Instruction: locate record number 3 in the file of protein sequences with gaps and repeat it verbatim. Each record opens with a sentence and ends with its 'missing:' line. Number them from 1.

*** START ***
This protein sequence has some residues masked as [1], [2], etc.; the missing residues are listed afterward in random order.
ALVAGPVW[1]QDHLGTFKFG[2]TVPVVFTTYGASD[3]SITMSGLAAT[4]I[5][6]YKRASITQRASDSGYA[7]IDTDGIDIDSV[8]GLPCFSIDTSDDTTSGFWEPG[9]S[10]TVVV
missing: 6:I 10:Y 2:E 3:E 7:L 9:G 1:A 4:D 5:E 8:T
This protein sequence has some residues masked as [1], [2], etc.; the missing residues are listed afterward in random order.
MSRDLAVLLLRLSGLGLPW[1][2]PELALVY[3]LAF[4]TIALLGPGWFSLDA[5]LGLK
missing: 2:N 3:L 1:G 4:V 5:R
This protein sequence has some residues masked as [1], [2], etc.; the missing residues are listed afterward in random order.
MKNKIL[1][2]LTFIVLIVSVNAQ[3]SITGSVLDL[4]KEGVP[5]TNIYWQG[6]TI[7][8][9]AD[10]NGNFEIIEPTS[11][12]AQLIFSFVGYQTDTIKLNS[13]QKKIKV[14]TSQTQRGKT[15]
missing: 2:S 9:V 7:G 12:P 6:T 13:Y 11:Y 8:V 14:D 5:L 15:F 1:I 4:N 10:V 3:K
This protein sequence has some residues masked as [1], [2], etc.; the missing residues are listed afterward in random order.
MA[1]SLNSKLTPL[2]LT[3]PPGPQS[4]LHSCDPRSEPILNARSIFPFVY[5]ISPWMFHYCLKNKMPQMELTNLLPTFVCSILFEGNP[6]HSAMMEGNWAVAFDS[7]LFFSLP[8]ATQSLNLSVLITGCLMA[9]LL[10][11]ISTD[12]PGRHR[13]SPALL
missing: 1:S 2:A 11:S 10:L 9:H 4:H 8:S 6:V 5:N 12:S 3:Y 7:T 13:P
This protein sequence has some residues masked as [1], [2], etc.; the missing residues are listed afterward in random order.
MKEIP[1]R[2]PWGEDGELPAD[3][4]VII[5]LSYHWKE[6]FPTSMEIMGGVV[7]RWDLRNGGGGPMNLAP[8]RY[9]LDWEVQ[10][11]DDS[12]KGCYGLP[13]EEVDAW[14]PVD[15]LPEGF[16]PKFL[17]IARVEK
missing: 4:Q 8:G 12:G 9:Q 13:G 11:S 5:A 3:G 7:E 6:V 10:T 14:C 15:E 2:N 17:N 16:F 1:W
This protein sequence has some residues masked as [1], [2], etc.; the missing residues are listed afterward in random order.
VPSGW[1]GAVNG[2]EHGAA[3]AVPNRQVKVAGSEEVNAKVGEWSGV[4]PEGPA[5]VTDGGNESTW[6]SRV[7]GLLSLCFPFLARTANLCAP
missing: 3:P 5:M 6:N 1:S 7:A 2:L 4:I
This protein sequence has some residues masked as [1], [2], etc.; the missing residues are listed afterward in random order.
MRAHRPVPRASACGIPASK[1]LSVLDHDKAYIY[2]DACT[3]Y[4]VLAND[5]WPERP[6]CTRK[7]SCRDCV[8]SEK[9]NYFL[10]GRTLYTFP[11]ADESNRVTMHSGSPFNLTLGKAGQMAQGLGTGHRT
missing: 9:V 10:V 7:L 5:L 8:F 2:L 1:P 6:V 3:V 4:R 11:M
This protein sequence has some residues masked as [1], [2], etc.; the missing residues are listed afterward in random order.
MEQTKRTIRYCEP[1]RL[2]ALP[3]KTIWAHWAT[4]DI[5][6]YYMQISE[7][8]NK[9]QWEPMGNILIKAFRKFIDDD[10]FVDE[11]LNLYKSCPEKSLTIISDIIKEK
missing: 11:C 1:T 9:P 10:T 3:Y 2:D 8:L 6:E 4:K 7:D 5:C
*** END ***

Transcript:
This protein sequence has some residues masked as [1], [2], etc.; the missing residues are listed afterward in random order.
MKNKIL[1][2]LTFIVLIVSVNAQ[3]SITGSVLDL[4]KEGVP[5]TNIYWQG[6]TI[7][8][9]AD[10]NGNFEIIEPTS[11][12]AQLIFSFVGYQTDTIKLNS[13]QKKIKV[14]TSQTQRGKT[15]
missing: 2:S 9:V 7:G 12:P 6:T 13:Y 11:Y 8:V 14:D 5:L 15:F 1:I 4:N 10:V 3:K